My interlocutor concluded by saying, that generally speaking and in his personal opinion, his government wishes to be guided by the desiderata of the Allied leaders in all the above mentioned problems and would wish to receive directives as to its immediate attitude and conduct. This, said he, particularly applies to the military units now in Russia which strategically should be removed so as to be available when Allied forces penetrate into the heart of Europe.
All throughout his expose a note of anxiety was discernible as regards Soviet intentions in Eastern and Central Europe, as much of [Page 500] Hungary’s destiny in the present strife is wrapped up in this enigma, stated Mr. de Hollan. He did say, however, that the President’s and Mr. Churchill’s33 utterances have done much to instill hope in Hungary to the effect that just and equitable settlement of this problem would be forthcoming. Mr. de Hollan expressed the desire to be able to continue these conversations which he intimated may grow into official proposals on his part at an early date.
He asked me what were American aims in this war, and I have referred him to the Atlantic Charter,34 and so that he may have a modest amplification of the meaning of four freedoms from an average American citizen, I told him that we were fighting this war to the end so that we would not have to repeat the experience every quarter of a century, and because we believed in what we preached, namely, liberty of mankind, and absence of persecution of any kind. He seemed quite pleased with this frugal response to his quite spontaneous and voluminous exposé.

Evaluation: A discreet investigation conducted subsequent to this interview revealed that Mr. de Hollan is a man of importance and high in the esteem of Admiral Horthy.35 He has been sent here at this psychological time with the mission of exploring the possibilities of contact with the Allies and of reporting on the leading personalities in the Allied camp in Lisbon.

From a military point of view it would seem that contact with bona fide, duly accredited personalities at this stage, and in this locality should be of value, providing it is kept on an exploratory basis. I visualize that when and if our onward march in Europe takes us into Yougoslavia, military help from Hungary will become a burning question, and yet it must be so timed as to reap the full benefit of this impact and preclude German preventive measures.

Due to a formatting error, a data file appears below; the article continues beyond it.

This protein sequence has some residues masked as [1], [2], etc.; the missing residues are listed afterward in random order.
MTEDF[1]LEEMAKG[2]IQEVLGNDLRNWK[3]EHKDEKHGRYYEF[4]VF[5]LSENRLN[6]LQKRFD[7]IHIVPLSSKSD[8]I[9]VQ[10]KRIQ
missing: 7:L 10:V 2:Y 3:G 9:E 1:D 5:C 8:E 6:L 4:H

It is known to me that there is a great bond of sympathy between the Poles and Hungarians, based on a goodly fund of mutual trust. I therefore believe that there are distinct possibilities of military nature by a carefully prepared plan of Hungarian cooperation with the ultimate aim of using their forces in conjunction with Polish units incorporated into an Allied Army of liberation to strike a flanking and a mortal blow at Germany. There are also other advantages of strategic and political nature which it is not within the precinct of this thesis to develop.

[Page 501]

In view of the above, I should request directives as to the attitude to adopt when further approached by this source.

With kindest regards,

Robt. A. Solborg

Colonel, G. S. C.
  1. Copy transmitted to the Department by Assistant Chief of Staff, G–2, War Department, Maj. Gen. George V. Strong.
  2. George F. Kennan, Counselor of Legation in Portugal.
  3. Winston S. Churchill, British Prime Minister.
  4. Joint statement by President Roosevelt and British Prime Minister Churchill on August 14, 1941; for text, see Foreign Relations, 1941, vol. i, p. 367.
  5. Adm. Miklos Horthy, Regent of Hungary.